Punk rock legend Blag Dahlia (Paul Cafaro) has been touring the world for over thirty years as founder and lead singer of “The Dwarves.” Courting controversy is second nature to the band, though it always comes after solid hard-core musicality and Paul’s inspired song lyrics.
The Dwarves have produced fourteen albums, several music videos, and have played over 1,000 live shows. Fans follow the band along a global silk road of concerts, never tiring of the raw energy, sexuality, and The Dwarves you-never-know-what-will-happen-next reputation.
If you know Paul as a friend, as I do, you’ll know that deep down he’s a serious dude. A voracious reader, he talks music, art, writing, politics, philosophy, travel. He’s published two novels and just finished his third–completing a trilogy about his alter-ego heroine, the outrageous young Nina West.
Does he ever get tired of all the travel, late nights, and…let’s just call them other things?
And anyway, what’s in a punk rock legend’s carry-on bag?
What’s in your carry-on bag?
The main course is socks, shirts and Astroglide. I also carry a ballpeen hammer with the head removed for safety, a roll of Frog tape in case I need to paint something, and a picture of Nancy Sinatra from 1966 that just makes me happy.
Do you still use a pillowcase for a carry-on bag?
My first ten years on the road I used a pillowcase as a carry on. I also used a pillowcase as a checked bag, but the airlines really frown on that. Eventually I got a little Samsonite bag with wheels and a handle, so now I pack more ambitiously. Sometimes I’ll bring a speaker and a hard drive full of songs on the road.
Favorite city and club to perform?
We play a lot of small clubs and tend to do best on the West Coast, though any big city works for us- NY, Chicago, Austin, LA, SF. We play a lot in Europe, Canada and Australia, especially at festivals. In the US punk bands don’t play as many festivals, so the foreign trips give us a chance to play to a few thousand people at once. It’s going to be weird to see how many little clubs survive the pandemic, it could really decimate the live music scene which is still reeling from the recession 12 years ago. Live music might well become another tentacle of the internet and bands like the Dwarves will become a “you shoulda seen it live when you had the chance” kind of a band.
If you weren’t based in San Francisco, where would you want to live?
I come from the suburbs and I love the country, but I’m a city guy. New York, Chicago, LA, something like that if I were to stay in the US. In Europe it’s Amsterdam, Oslo, Stockholm, anyplace where whitey has perfected socialism. The thing is, all of these places are priced for the extremely wealthy. When I first met Helen, NY was a place where you could get rooked in a 3 card monte game, snort coke at Brownie’s until 6am and then fuck someone you just met in an alley across from the police station without breaking a twenty. Now it’s a place where trust fund brats sell artisan chocolate to tech nerds and congratulate themselves for showering in the kitchen. We need a new planet!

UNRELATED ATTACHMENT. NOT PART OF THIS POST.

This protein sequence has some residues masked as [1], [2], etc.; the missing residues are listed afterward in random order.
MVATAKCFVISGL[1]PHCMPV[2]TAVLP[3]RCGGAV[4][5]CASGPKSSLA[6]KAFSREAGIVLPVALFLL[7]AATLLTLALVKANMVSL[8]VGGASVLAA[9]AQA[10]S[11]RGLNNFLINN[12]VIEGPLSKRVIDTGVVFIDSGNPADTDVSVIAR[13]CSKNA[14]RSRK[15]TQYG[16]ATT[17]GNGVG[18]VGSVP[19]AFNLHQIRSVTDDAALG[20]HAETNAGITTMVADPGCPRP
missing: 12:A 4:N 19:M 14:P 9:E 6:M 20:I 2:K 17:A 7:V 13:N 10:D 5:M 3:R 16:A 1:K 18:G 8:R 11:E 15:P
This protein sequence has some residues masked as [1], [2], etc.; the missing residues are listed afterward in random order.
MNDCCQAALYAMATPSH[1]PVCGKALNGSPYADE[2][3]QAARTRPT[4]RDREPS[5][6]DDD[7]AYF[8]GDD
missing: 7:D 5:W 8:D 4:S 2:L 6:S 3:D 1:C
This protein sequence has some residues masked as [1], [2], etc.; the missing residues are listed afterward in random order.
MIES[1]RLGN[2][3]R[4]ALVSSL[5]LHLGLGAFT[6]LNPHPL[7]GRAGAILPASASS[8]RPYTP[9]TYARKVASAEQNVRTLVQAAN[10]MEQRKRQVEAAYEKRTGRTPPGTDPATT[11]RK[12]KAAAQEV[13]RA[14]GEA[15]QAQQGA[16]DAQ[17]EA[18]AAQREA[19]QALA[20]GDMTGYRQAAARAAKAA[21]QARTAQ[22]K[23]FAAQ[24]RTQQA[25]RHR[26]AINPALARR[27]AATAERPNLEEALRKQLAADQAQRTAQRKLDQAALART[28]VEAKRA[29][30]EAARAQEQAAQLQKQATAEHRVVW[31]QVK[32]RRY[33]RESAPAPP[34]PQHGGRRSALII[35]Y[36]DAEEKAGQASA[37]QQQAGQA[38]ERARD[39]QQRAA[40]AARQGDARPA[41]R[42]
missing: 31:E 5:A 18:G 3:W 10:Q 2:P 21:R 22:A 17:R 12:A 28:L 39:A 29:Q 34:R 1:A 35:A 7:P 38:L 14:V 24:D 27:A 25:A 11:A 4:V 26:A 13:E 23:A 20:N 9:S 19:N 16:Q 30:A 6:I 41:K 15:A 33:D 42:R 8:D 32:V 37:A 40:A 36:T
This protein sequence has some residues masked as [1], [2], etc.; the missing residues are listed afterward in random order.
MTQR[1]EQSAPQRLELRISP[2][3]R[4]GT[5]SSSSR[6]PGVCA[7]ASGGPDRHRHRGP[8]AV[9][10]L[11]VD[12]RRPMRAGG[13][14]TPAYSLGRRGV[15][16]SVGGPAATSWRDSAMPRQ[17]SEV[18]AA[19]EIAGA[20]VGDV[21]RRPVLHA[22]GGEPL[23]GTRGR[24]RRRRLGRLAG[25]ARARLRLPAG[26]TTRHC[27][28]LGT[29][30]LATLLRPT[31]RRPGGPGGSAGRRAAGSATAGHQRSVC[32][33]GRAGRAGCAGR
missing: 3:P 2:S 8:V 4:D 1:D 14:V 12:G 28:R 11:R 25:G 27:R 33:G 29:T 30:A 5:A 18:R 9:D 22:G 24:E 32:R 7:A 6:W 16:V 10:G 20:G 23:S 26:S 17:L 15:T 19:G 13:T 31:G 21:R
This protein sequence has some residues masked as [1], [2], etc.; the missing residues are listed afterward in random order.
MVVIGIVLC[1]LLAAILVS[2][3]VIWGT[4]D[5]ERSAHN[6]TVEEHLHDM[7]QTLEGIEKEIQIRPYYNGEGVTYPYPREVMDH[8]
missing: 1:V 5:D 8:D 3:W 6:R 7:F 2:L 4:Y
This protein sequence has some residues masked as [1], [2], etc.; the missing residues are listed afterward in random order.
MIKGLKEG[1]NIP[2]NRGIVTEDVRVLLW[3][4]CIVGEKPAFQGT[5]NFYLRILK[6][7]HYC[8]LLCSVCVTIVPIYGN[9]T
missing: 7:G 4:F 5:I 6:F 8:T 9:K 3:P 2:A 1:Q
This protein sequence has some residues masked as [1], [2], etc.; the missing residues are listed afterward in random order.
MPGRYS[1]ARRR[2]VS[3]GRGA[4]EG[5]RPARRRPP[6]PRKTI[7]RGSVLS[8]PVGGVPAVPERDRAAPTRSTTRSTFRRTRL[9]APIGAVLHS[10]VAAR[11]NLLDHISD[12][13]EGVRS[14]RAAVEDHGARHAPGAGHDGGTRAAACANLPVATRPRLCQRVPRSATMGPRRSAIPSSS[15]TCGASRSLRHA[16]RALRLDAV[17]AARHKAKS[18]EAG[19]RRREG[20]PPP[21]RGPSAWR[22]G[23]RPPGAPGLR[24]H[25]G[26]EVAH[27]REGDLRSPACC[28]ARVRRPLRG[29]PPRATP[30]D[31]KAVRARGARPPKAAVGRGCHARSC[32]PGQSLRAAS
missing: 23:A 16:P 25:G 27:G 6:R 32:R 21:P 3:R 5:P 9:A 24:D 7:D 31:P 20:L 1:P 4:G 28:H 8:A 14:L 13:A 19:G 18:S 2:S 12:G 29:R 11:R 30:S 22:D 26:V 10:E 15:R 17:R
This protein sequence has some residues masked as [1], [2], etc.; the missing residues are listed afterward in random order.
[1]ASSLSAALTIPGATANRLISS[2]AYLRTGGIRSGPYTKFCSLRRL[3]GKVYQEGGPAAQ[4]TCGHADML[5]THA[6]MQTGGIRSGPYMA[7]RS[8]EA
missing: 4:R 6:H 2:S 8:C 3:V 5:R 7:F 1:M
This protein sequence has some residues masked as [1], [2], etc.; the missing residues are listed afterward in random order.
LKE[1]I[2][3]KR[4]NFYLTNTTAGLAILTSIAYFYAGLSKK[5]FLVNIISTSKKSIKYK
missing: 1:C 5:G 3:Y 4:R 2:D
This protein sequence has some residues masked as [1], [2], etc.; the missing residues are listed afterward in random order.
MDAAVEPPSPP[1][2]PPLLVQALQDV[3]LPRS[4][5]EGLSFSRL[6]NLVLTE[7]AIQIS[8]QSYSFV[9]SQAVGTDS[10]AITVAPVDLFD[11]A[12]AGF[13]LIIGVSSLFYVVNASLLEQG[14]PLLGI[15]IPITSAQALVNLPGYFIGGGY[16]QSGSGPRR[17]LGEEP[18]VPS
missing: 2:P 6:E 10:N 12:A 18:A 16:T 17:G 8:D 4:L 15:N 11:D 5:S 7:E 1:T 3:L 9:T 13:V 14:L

Is Elvis still your hero?
I’m inspired by anyone who is great, and Elvis is way up there on my list. If you play rock n roll, he is the original legendary performer. There is a new reading of him in this identity politics era, that he’s a racist and a cultural appropriator etc. All bullshit. Leaving aside that he was responsible for more racial advances than any other figure of the 20th century just by playing the music he liked and being sincere about it; he invented rock and roll music, which is different than R&B music. He created the culture he’s accused of appropriating. I could go on and on about this, but you get the idea.
20th century American music. Blues, jazz, country, rockabilly, boogie-woogie, pop, punk, dance, disco, if it’s performed well I like it. What I hate is a mediocre version of anything. If you’re going to do it, do something interesting with it or just shut the fuck up. I feel the same way about writing. I read too many lame books by writing workshop kind of people. They remind me of people who go to rock & roll fantasy camp or something.
They always write lots of descriptive stuff and do a bunch of research so things seem ‘real’. Then a few pages later you get something faux outrageous, someone shoplifted or someone is a lesbian or something. And the needy characters always smoke cigarettes. Then it’s back to descriptions of things- “the house looked like gingerbread with great ribbons of cinnamon latex paint across its three ample stories. A Nissan Sentra was parked in the asphalt driveway”…Yawn. School’s out, junior!
How do you stay in shape on the road?
I don’t! I stayed skinny until my mid 40’s when eating a pint of ice cream after midnight every night finally caught up with me. I have now inherited my dad’s body. The road destroys all who embark on it.
I love the Jupiter Hotel in Portland. I stayed in a groovy Norwegian one in Tromso called Scandic Ishavshotel where the sun stayed up all night and the only way to get to sleep was to sacrifice an Eskimo to the great god Inaluk. And free breakfast, too!
How did your Nina novels come about?
Nina is my muse, I suppose. She was inspired by the cute, well groomed, mean little girls I went to high school with in the Chicago suburb of Highland Park. God bless them. What makes the follow up book Highland Falls interesting is that not only is Nina still me, but Ace, the talentless rock singer is me, and Ricky the lazy useless old guy is me, too. I managed to work a few more versions of me into this piece so that people can really hate the author in a more three-dimensional way this time.
One thing we’d be surprised to know about you?
I love musicals. I just produced a bunch of ‘woke’ songs with a female vocalist. And I can’t tell the difference between an anarchist and a libertarian, except that I wouldn’t piss on either if they were on fire.